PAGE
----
Rising to popularity with the trend for converting old factories into upscale apartments, industrial design delivers sophistication with an edge. What draws many people to this pared-down, utilitarian style is its honesty and boldness. Features that other design styles might try to disguise, like exposed ducts and pipes, brick and cinderblock walls, or unfinished materials, industrial homes put on display. Still, you don’t have to live in a converted warehouse to achieve this blend of form and function. When you follow a few simple tips, industrial decor is attainable in any home.
Pick Neutral Colors
Because industrial homes take their inspiration from functional factory spaces, the traditional color palette tends to be neutral without many pops of bright color. Hues that would naturally occur in wood, metal, and leather are good choices, with cool colors, especially grays and whites, being preferred. To add some variety while keeping within the industrial aesthetic, choose warm hues of rust, brick, sand, or moss for accessories and accents.
Select Quality Raw Materials
Nothing says industrial like concrete, metal, and natural wood. Many decorators choose to incorporate salvaged or repurposed machinery, recycled pallets, or antique fixtures into their designs to add authenticity and history. In fact, raw-edged materials associated with manufacturing are one of the main features that separate industrial style from sleeker, more finished modern decor. Where a modern home might feature sparkling glass tables and glossy molded plastic chairs, a scarred wooden farmhouse table surrounded by aluminum chairs has a more industrial feel.
When trying to create this style at home, many people worry that cinderblock and rusted iron just won’t translate into a space that feels cozy and inviting. We want our furniture to look factory-inspired, not to feel like sitting on it is actual work. The solution is to pick your salvaged finds wisely. Many people use unfinished or antique pieces as decorations or for furniture that doesn’t need to be comfortable. Pallet coffee tables, metal lockers, and stainless steel countertops are staples of industrial design that look great while remaining functional. If you do want to incorporate a wrought-iron bench, concrete floor, or lightly padded leather couch, accessorize with plenty of pillows, rugs, and blankets.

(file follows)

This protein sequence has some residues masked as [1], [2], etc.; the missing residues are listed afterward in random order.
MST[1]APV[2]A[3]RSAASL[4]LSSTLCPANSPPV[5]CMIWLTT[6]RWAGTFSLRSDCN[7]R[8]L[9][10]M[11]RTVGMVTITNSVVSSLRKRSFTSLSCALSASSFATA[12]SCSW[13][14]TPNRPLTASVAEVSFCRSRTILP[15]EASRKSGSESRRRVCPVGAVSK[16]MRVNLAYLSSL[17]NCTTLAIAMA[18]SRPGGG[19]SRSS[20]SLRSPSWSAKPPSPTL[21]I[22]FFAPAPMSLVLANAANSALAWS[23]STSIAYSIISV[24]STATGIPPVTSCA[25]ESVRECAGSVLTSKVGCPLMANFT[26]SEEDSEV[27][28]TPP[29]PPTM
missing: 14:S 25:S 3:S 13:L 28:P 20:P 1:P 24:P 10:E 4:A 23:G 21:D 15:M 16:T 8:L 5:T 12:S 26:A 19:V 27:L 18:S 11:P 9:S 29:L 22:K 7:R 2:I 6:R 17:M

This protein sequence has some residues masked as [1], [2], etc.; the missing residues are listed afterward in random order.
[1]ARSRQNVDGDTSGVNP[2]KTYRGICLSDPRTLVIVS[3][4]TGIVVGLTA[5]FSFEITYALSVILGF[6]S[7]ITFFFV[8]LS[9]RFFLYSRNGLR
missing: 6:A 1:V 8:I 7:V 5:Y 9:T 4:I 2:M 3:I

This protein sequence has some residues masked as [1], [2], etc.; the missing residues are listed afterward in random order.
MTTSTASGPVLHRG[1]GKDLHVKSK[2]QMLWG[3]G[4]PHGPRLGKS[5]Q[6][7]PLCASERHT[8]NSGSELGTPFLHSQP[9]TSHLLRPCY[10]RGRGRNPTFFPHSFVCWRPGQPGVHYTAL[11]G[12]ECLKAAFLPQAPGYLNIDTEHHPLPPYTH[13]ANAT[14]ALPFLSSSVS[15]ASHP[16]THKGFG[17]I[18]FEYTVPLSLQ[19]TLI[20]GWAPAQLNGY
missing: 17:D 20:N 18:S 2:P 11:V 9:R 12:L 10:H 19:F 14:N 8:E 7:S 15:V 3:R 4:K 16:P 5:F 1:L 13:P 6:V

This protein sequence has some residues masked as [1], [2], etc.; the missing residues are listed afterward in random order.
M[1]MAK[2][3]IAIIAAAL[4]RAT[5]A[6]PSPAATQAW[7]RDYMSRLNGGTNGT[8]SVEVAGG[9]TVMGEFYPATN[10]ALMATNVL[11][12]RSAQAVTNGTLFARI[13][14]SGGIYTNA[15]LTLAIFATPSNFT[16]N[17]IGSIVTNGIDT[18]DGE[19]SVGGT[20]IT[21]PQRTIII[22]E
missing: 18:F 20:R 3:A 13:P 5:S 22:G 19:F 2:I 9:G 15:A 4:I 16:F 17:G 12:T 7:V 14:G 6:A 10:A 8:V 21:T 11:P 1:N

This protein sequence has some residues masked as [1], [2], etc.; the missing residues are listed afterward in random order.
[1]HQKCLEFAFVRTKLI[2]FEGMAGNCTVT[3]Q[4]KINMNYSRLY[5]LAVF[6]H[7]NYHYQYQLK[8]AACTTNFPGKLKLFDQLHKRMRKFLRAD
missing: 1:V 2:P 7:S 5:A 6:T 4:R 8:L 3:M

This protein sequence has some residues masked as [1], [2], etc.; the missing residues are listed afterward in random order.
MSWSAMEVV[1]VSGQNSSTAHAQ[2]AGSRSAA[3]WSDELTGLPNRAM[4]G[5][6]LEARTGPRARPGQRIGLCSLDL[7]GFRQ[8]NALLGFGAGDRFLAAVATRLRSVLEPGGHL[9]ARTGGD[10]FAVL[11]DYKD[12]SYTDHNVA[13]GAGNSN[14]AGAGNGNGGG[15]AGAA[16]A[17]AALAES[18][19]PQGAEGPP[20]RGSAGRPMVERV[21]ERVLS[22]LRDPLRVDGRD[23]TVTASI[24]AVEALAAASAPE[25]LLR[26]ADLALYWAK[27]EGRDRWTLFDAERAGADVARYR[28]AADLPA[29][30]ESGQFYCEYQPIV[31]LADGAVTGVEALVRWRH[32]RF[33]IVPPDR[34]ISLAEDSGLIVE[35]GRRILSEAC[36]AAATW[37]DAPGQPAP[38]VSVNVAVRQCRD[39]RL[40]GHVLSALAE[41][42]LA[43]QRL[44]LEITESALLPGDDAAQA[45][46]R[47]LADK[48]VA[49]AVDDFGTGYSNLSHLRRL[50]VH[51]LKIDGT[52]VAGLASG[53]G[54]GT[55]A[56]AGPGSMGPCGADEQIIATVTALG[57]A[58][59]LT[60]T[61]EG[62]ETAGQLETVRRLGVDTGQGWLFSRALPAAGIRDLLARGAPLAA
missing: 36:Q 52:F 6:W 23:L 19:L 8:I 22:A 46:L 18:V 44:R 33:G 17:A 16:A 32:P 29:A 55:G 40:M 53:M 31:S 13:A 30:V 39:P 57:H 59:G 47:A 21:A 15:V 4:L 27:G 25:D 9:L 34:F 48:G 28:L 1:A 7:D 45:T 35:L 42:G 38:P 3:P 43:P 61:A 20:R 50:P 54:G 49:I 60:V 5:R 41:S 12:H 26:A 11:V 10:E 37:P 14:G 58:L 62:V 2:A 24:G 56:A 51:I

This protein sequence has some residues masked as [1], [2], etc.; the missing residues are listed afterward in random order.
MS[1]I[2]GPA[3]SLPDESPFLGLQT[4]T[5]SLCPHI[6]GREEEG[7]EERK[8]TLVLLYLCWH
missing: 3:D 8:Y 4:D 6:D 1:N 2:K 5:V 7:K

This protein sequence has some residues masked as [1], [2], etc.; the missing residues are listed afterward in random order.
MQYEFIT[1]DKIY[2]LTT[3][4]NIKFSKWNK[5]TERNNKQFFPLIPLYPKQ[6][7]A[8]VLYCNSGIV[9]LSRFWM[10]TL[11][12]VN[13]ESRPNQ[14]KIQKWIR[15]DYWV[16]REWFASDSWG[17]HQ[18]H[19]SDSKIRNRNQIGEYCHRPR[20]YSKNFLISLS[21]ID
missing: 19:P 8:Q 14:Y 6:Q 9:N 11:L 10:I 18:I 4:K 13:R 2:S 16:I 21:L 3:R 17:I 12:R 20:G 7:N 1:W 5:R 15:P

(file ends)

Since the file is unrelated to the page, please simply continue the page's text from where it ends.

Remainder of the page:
Choose Lighting Fixtures That Could Be From A Warehouse
The easiest way to give your space an instant hit of industrial chic is to choose functional but fashionable lighting. Metal pendant lights, table lamps with wire cage shades, adjustable metal desk lamps, and iron or copper floor lamps are all popular finds, especially when fitted with vintage-style Edison bulbs. Picking pieces that showcase the engineering and architectural side of industrial design is a smart way to add drama and sophistication to otherwise simple decor and unfinished materials.
Since many homes in this style are renovated warehouses, large and open rooms are a common lighting challenge. To keep these spaces from seeming too dark or severe, place lighting at multiple levels throughout the room. Use ceiling-mounted globe lights or hanging pendants to illuminate large areas. Strong desk or floor lamps provides more concentrated light to make reading or studying easier. To add a warm glow, finish off the room with accent lights from small table lamps to novelty lanterns. Your industrial room will be more inviting and practical if all three types of lighting are present.
Keep It Minimal
Industrial design is about admiring the beauty of things that work, so function is just as important as aesthetics when picking out furniture and accessories. Decor in this style generally doesn’t have many extra frills or elements that serve no purpose, preferring to cut out clutter for a more streamlined look. To stick to this philosophy, try decorating with functional items like vintage metal fans, mirrors with plenty of patina, or wooden crates for extra magazine and blanket storage. You can also turn items you’ll need to store anyway into display pieces with open shelving. Industrial metal bookcases or floating wooden wall shelves are both practical space savers and striking accents.
Industrial on a Budget
Although many industrial homes have an upscale look, the beauty of this style is that it doesn’t have to break the bank. Some of the most interesting pieces can be picked up for a few dollars at a flea market or even made yourself from materials available at any hardware store. For the items you want to buy, make sure to shop around online to find the best deals. Many stores carry industrial collections including true antiques and vintage-style items at a reasonable price. Consider using a local sales finder, like the one available at Furniture.com, to locate the best prices on industrial decor in your area.